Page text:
“Get in, Tim.” Connor held the door open for me and motioned for me to slide into the front seat before him.

A man, maybe a couple years older than Connor and I, sat stoically at the wheel. His head didn’t turn towards us. The only reaction I could see was his hands gripping the wheel tighter.

“Joseph.” Connor sat down next to me and slammed the door shut.


That was it. Their names. All the greeting they did. It was terse, and I really couldn’t feel the love between them. I knew who this had to be though—this could only be the brother.

It was like I didn’t even exist though. I was definitely hurt by the lack of greeting, but judging from the greeting between the two of them, they’d only done it grudgingly. Maybe I should be happy I didn’t receive such a terse greeting as well.

The atmosphere in the truck was tense all the way from the airport to Connor’s family home.

Connor’s brother kept his eyes on the road at all times. His lips were pressed tight together. Connor was staring out the window, all broody. And I was sitting in-between them, wondering what the hell to say to relieve the tension. It was uneasy, to say the least. I was afraid to move in case it would slice up the tension and something would erupt.

I couldn’t come up with anything, and the whole ride had been spent in silence until we pulled up in front of a nice-looking house with a wrap-around garden that seemed to be well tended.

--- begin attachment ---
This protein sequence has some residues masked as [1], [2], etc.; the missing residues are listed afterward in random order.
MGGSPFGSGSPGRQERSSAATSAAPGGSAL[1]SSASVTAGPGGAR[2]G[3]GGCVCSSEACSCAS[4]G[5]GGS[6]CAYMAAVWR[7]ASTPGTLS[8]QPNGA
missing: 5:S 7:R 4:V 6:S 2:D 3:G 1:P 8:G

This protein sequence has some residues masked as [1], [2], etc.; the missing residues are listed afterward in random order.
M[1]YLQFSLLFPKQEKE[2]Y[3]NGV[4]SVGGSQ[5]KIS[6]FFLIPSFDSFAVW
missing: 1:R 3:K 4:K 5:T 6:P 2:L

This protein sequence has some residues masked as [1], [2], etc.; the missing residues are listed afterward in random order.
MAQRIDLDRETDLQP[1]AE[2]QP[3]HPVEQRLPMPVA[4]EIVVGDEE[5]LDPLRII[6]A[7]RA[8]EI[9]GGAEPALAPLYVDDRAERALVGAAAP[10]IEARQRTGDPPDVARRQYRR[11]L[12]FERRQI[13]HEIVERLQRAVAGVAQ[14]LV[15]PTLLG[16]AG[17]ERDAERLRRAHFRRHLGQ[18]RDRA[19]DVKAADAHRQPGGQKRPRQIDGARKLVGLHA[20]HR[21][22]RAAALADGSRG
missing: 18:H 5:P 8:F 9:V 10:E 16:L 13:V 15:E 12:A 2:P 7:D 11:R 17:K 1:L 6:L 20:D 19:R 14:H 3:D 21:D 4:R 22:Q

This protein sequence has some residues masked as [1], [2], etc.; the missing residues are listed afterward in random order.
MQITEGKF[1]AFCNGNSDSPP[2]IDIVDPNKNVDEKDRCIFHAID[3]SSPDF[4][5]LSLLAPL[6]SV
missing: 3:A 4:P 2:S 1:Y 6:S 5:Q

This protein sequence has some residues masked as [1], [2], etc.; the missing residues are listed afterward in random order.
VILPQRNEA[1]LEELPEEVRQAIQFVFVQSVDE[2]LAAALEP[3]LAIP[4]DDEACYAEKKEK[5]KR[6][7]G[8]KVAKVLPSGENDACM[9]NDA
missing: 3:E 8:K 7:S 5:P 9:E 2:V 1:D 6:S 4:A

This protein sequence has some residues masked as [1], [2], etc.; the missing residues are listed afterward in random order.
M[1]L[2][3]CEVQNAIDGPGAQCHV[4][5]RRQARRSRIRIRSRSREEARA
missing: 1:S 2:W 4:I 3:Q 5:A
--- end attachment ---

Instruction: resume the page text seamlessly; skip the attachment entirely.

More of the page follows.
“Mom’s with the funeral director. She should be home soon. She made up your old room for you.” I didn’t know if he sounded angry or upset. Maybe a bit of both. But with that said, Connor’s brother got out of the truck and headed inside without a single glance back.

Connor got out as well without a word.

“So that was your brother.”

I jumped down from the truck after Connor. I watched as he reached back for our bags and took mine once he held it out to me.

“Yeah. That’s Joseph.”

“He was… rude.” I couldn’t find another word to describe him. He hadn’t even greeted me. It’d been like I was invisible.

“He’s still angry with me.” Connor put his hand on the small of my back and gently pushed me towards the stairs up to the house.

“For what?”

“For being me.”

Connor led me quickly up the stairs and into what could only be his room. I turned in a slow circle to take it in. It was sparsely furnished, only with a bed, a desk, and a bookcase.

“I see they’ve redecorated.” Connor chuckled, but it wasn’t a happy kind of chuckle. More bitter than anything. He pointed to the walls. “I used to have posters up there, of half-naked guys.